My pick to win, Christian Ahlmann and Taloubet Z. -Photo by Keara

My pick to win, Christian Ahlmann and Taloubet Z. -Photo by Keara

The finale of the Spruce Meadows Masters is my favourite day in show jumping. The world’s best come under the clock tower with their A-game, ready to face one of the toughest courses in the world. If they are lucky enough to make it through round one in the top 12, then they get tested even further with a bigger and more challenging course (it’s hard to believe that this is possible) in round two. Only the very best pairs on the day will make it to the top, placing them among the elite of show jumping, etching their names into the history books. This year, there was even more at stake, since the International is the second leg of the newly created Rolex Grand Slam of Show Jumping. The winning rider is automatically put into the hunt for the Grand Slam, where there is significant prize money if they win another leg – Geneva or Aachen, or of course, take all three.

Alright, let’s get to it.

As most of you know, it poured in Calgary on Friday night, and basically all day Saturday. All in all, the area received just about two inches of rain… that’s a lot of water. Although the International Ring has incredible footing, even the very best cannot entirely standup to the hooves of all those horses after being saturated to that extent. Walking the course, the higher areas were good, but the low spots were super soggy and gross.

International Ring on Sunday after the Grand Prix - you can see the aftermath...

International Ring on Sunday after the Grand Prix – you can see the aftermath…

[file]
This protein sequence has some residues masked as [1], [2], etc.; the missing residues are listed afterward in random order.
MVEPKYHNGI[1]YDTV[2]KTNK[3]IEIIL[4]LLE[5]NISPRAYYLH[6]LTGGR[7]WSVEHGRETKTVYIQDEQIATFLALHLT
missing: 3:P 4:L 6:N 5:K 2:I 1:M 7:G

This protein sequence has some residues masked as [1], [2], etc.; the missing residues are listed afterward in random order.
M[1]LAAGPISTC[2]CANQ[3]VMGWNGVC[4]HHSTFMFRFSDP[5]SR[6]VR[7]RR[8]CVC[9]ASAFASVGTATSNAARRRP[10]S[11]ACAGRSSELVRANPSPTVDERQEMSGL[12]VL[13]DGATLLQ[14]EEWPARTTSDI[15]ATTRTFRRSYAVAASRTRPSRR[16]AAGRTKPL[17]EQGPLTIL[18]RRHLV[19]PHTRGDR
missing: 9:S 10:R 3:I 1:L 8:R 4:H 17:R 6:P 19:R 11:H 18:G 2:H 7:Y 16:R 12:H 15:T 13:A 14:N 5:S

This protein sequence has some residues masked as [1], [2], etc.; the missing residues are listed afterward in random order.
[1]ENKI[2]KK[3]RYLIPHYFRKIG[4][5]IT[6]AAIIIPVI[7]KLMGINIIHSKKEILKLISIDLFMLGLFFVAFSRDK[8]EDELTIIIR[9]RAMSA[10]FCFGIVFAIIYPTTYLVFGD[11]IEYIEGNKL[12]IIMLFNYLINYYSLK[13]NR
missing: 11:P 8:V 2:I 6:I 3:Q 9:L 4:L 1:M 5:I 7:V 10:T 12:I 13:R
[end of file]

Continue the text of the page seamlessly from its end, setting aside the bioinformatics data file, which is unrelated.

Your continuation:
With that said, I should clarify something. The grass in the ring is not like the grass in your yard. When the grass is tore-up, there isn’t super slippery mud underneath. Instead, it is almost a sand – like soil that does hold up quite well. Also, the ground crew at Spruce Meadows is amazing, so they worked on the footing all night, and it was in pretty decent shape for the Grand Prix. Not ideal, but that is why the course designer, Leopoldo Palacios, did alter the dimensions on some of the fences, making them a little smaller and safer to jump in the conditions.

Kent and Uceko over the first fence. -Photo by Keara

Kent and Uceko over the first fence. – Photo by Keara

After having walked the first round myself, I was amazed at its difficulty. Maybe the jumps weren’t as big as normal, but there were tons of technical questions, and areas where the riders really needed to know their horses. The combination that was the biggest scope test was 9ab, two very large square oxers set along the arena wall.


CN double combination in round 1


between 9A and 9B

The riders needed to come in with lots of power in order to make the 2 long strides, but that risks the front rail of the first oxer, so it is a balancing act. The very best horses made it look easy, ie. Taloubet Z, whereas others struggled. Unfortunately, going for the win in order to achieve the third leg of the CN precision series, Kent Farrington and Uceko fell victim to this combination. They got a very awkward jump in, and then had a lot of trouble make it through the b-element just on all 4. For a moment, I thought they might fall, but thankfully Uceko found his fifth leg and caught himself. Besides that, they had a great go, but it was an extra expensive combination for them.